Who among us was untouched by the many failures of Southwest Airlines over the holidays? It messed with our family plans, but there were plenty of silver linings to be had, as well. On top of having extra hang-time with some of the family, I caught up on a long backlog of shows and films I’d been meaning to watch.
I kept my laptop closed for work through New Years until this last Sunday, when I returned from paid time-off. The day-job is consolidating down to one floor to make a more engaging space for people like me who now, after a pandemic, kinda like being in a work-place for work-things). While I’ll have a small locker, I won’t have my own desk necessarily, so maybe next week, we’ll commemorate the tchachkies that made a desk my desk.
Until then, I hope y’all had a restful and enjoyable few weeks. Here are some random things I found that piqued my interest since last dispatch.
I love Tufte’s approach to typography, and that there exists an official Tufte Stylesheet means maybe this blog can make use of Tufte typography, and then I’ll maybe look better at documenting how to do all the data things. One can dream. https://edwardtufte.github.io/tufte-css/
With abundant downtime, I did a little music production and cranked out a couple of new songs. As I fiddle with them, maybe it’s worth mentioning, I’m composing and producing music. I was a real MIDI-head through the 80s, right up until i left the Music Engineering program at University of Miami as a freshman…
Anyway, especially since the start of 2022, I’ve been slowly producing music, working it ideas into something shareable as I feel ready to let an idea grow. My first track, Leaves, is little more than a demo. This is a live-capture of loops I composed using a variety of synths and Logic Pro as my digital audio workstation.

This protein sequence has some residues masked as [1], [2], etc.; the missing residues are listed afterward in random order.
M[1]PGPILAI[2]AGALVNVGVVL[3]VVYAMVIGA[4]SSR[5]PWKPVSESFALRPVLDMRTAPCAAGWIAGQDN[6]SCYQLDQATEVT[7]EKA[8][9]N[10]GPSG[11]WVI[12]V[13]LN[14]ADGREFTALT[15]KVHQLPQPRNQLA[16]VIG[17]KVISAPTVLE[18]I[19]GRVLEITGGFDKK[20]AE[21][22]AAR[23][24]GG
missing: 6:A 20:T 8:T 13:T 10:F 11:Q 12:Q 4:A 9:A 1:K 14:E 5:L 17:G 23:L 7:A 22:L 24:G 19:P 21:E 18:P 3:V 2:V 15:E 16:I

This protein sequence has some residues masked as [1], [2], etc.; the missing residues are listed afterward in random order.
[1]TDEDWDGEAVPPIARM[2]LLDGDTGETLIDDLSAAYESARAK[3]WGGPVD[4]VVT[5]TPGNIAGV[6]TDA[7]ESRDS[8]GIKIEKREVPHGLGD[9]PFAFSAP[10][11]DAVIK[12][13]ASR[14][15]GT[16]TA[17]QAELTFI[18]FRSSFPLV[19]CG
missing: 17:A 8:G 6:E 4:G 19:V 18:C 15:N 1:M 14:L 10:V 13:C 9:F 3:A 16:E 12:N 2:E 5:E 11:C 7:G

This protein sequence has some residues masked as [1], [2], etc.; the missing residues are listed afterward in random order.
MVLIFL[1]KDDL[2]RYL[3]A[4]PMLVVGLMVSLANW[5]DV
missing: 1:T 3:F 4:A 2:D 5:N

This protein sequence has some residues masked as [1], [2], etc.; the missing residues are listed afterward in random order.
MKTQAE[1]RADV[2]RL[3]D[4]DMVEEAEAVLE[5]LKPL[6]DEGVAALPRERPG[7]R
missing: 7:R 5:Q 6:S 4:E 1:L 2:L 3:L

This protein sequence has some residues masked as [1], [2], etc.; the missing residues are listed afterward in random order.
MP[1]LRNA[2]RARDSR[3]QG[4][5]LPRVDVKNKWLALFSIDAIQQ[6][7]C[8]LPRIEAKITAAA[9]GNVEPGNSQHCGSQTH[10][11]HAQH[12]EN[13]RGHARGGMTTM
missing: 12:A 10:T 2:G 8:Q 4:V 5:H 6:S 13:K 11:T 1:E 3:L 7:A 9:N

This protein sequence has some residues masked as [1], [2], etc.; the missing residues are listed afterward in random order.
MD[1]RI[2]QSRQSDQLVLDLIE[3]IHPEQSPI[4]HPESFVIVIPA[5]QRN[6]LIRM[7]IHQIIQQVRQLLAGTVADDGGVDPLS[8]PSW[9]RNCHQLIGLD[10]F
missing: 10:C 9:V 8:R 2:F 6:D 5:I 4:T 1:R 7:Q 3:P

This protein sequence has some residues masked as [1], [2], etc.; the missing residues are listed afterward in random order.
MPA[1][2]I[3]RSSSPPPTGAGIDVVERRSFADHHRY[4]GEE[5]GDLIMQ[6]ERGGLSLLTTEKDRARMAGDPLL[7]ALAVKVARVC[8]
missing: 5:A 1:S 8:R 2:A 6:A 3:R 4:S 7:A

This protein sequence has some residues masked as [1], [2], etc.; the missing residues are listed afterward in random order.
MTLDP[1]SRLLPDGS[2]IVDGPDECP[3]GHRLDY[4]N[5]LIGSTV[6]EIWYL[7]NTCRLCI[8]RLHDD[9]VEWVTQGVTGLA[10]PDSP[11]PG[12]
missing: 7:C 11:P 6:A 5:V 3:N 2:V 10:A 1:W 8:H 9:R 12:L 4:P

I appreciate an M1 processor for music production. It’s been out of reach on iPads and MacBook Airs for over a decade for anything other than a single instrument session.
I watched “The Banshees of Insherrin” and I read a terrific story about the Irish gent who wrote the epic end-poem in Minecraft. All sorts of miscommunications, unintentional and otherwise (stuff like avoidance, corporate legal zealousness) kept him from ever actually signing over the copyright to Mojang, and later to Microsoft. Now he releases it to the commons to get around the red-tape, but it’s quite the tale, folks.
The Apache Software Foundation, who many of us in open-source rely on for their open products (like the Apache Software License that opens xAPI from being started by contractors to government, through government, and now through IEEE) is under fire about its name. Quoting verbatim from Apache’s own website explanation of how they came up with the name, this release by Natives In Tech point-by-point challenges the foundation and urges “The Apache® Software Foundation to take the necessary steps needed to express the ally-ship they promote on their website, to act in accordance with their own code of conduct to “be careful in the words that [they] choose”, and change their name.”